Environment secretary faces legal challenge over storm overflow reduction plan

A non-profit campaign group has launched a legal case against DEFRA, stating that the Storm Overflow Reduction Plan is “insufficient” for meeting the secretary of state’s legal obligations on three separate grounds.

Image of wastewater from large sewage treatement plant flowing directly into a river. Source:Getty Images, Robert Brook

Good Law Project, alongside Richard Haward’s Oysters and the activist, Hugo Tagholm, have submitted a formal letter under the Pre-action Protocol for a Judicial Review to the environment secretary, Ranil Jayawardena, asking  him to rewrite the Storm Overflows Discharge Reduction Plan and impose tougher targets on water companies.

Under the plan, water companies will have to improve all storm overflows discharging into or near designated bathing areas and improve 75% of overflows into high priority nature sites by 2035. By 2050, this will apply to all remaining storm overflows. The plan is due to be reviewed in 2027.

The group raised the point that in England alone, there are around 14,500 storm overflows in operation. Under current rules, these should only be used occasionally after exceptionally heavy rainfall, however the group has highlighted that they aredrawn on with “alarming frequency”. 

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The Good Law Project considers the plan to be “insufficient” for meeting the secretary of state’s legal obligations, on three grounds:

  1. The plan fails to discharge the secretary of state’s legal duty under the Water Industry Act (1991), as amended by the Environment Act (2021).

  2. The plan breaches various rights under the European Convention on Human Rights and is unlawful under the Human Rights Act (1998).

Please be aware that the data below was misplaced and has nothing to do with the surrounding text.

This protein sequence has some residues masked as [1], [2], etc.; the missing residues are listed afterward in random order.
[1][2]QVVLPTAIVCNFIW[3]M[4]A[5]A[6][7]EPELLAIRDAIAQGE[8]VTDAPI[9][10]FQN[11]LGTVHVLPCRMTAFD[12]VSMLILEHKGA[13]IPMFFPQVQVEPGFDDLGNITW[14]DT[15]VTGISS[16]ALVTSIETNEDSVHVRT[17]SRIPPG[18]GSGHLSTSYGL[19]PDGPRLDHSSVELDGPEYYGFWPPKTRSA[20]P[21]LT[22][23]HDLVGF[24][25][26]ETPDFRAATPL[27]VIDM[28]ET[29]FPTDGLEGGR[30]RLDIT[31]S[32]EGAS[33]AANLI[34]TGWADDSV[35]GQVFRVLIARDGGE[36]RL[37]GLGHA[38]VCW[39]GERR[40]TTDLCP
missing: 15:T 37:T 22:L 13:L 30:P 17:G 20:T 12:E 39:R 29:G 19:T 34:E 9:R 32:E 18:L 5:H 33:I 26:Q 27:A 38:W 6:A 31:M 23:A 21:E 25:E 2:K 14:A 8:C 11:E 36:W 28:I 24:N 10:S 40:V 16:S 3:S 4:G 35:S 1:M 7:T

3. The plan is contrary to the Public Trust Doctrine, which provides ancient common law rights for people to fish, gather food and navigate our shared waters. The Public Trust Doctrine is built upon the principle that the state has a fiduciary duty to safeguard vital natural resources for the benefit of both current and future generations.

Jo Maugham, director of Good Law Project said: “We have all been watching with horror as water companies dump sewage in our rivers and along our beaches with very little accountability.

“This is one of the biggest scandals of our times, but the Government has no plans to stop it anytime soon. This is not just incredibly dangerous; we believe it is also unlawful. We believe the ancient common law Public Trust Doctrine obliges the Crown - these days the Government - to protect our seashores and rivers for future generations."

Tom Haward, director of Richard Haward’s Oysters and eight generation oysterman, highlighted that his family’s livelihood is at risk as water quality is mitigated. He said:“ We work hard to protect and nurture the environment we rely on to produce our oysters, and the relentless dumping of sewage into our seas risks destroying something so precious.

“Just as we invest in our business so that my daughter and future generations can be proud of and continue our legacy, so too should water companies be held accountable and invest in ensuring British waterways are flourishing and safe ecosystems that future generations can enjoy”.

Surfer and activist Hugo Tagholm who is also involved in the challenge highlighted that the rivers and coastlines are becoming a “dumping ground for industrial waste”, a phenomenon he claims to have witnessed first hand.

He said: “I'm sickened that water companies have been getting away with blue murder for so long - with the health of our rivers and seas in such a perilous state. It's time for change. It's time for a decade of investment to restore our rivers and seas to sparkling health.

“They are robbing coastal and river communities of their livelihoods- who wants to swim, surf or play in polluted waters?”

Good Law Practice, Marc Willers KC of Garden Court Chambers and Peter Lockley of 11KBW have been instructed in this case. The group is currently crowdfunding the legal fees.

DEFRA told ENDS they are unable to comment on legal proceedings.